Since the coronavirus pandemic began, life’s changed quite a bit for 37-year-old Stacey Williams of Queens. The single mother of two said that just like everyone else, she’s had to push through.
Before the pandemic, Williams used to be an administrative assistant, but she lost her job. Now, she stays home to help 7-year-old Jayden and 17-year old Justin with their remote learning.
“I’m home with them, and I have to make sure that they’re OK but in addition to that, a lot of jobs closed down. A lot of companies closed down and a lot of people became displaced because of the pandemic and not being able to work," Williams said. "So it's been a struggle for me and the other moms that I know from the neighborhood. We’re all just kind of working together.
She believes that considering the circumstances, she’s been blessed. That’s also how she’s looking at the $1,400 stimulus check that should be coming her way as part of the $1.9 trillion American Rescue Plan: as a blessing.
“$1 is like $1 million when you have nothing,” said Williams.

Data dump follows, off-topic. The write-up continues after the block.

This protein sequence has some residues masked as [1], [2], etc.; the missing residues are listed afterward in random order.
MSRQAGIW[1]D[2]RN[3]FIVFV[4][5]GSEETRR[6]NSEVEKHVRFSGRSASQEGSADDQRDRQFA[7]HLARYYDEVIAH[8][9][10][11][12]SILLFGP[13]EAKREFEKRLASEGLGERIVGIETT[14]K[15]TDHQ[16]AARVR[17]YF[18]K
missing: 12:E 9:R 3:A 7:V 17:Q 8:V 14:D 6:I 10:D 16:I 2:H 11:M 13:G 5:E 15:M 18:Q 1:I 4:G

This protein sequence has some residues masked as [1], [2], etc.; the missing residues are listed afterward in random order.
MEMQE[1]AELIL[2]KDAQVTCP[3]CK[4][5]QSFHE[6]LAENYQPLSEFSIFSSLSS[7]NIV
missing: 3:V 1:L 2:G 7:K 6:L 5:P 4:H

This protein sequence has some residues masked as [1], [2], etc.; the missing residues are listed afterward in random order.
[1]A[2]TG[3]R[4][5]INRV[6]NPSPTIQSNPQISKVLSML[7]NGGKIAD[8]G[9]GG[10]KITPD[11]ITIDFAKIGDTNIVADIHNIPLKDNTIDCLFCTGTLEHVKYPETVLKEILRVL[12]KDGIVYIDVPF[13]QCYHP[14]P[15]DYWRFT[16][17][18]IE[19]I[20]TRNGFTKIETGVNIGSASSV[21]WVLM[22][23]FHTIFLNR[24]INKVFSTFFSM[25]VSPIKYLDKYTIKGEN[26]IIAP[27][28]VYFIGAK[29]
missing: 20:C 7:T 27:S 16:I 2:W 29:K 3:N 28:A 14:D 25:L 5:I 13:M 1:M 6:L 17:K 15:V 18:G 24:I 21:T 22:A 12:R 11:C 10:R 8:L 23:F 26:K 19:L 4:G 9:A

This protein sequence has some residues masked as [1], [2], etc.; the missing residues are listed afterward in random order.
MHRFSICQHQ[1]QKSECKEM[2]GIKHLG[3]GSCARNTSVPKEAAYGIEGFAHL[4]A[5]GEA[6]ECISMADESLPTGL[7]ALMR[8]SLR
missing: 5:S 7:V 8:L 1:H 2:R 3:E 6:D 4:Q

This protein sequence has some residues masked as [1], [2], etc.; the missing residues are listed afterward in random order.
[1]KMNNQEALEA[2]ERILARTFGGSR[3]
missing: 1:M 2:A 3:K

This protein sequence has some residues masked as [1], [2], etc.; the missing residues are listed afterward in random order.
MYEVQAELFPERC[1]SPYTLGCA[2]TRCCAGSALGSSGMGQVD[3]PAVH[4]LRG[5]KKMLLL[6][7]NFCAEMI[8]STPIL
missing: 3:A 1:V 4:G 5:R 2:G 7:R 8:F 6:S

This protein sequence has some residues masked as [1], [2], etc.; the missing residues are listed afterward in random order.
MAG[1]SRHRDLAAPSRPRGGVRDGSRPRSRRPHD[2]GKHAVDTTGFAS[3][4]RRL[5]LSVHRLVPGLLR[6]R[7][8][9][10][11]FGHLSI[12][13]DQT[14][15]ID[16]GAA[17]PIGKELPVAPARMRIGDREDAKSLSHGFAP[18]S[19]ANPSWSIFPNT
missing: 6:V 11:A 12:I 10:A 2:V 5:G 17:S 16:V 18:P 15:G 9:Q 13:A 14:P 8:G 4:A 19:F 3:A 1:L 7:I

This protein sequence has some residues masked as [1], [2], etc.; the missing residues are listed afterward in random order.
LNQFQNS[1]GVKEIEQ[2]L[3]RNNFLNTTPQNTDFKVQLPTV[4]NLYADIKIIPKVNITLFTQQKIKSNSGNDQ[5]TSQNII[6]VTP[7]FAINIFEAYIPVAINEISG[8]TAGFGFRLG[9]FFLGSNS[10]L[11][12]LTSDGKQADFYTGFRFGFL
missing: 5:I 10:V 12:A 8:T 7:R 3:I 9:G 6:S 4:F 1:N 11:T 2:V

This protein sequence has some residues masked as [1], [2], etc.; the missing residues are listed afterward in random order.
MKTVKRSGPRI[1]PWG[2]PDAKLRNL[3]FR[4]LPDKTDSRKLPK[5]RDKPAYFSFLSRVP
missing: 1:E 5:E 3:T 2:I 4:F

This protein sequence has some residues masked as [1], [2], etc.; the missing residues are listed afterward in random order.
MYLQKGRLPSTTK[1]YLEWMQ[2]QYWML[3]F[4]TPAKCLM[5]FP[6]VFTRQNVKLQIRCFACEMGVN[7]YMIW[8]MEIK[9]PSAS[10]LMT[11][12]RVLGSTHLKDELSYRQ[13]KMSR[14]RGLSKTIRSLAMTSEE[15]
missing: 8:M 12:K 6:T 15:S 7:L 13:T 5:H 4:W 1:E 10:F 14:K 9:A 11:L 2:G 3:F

She said previous stimulus checks, even the last one for $600, helped her a lot. At the time, her oldest son needed money for college applications.
“There comes a point when you’re struggling and you don't have to make that decision between, 'Do I keep the lights on or do I pay this application co-payment?'" Williams said.
She’ll also get an economic boost from the provision within the aid package that expands the child tax credit.
She said having this, in addition to a stimulus check, will allow her to take care of her kids needs and catch up on some bills.
“One of the things that is most important, above anything else, is making sure that there’s food on the table, the lights are on, that the gas stays on. Because while the world stopped, the bills didn't stop,” Williams said.
If the president signs the bill on Friday, as planned, the first stimulus payments could go out around April 1.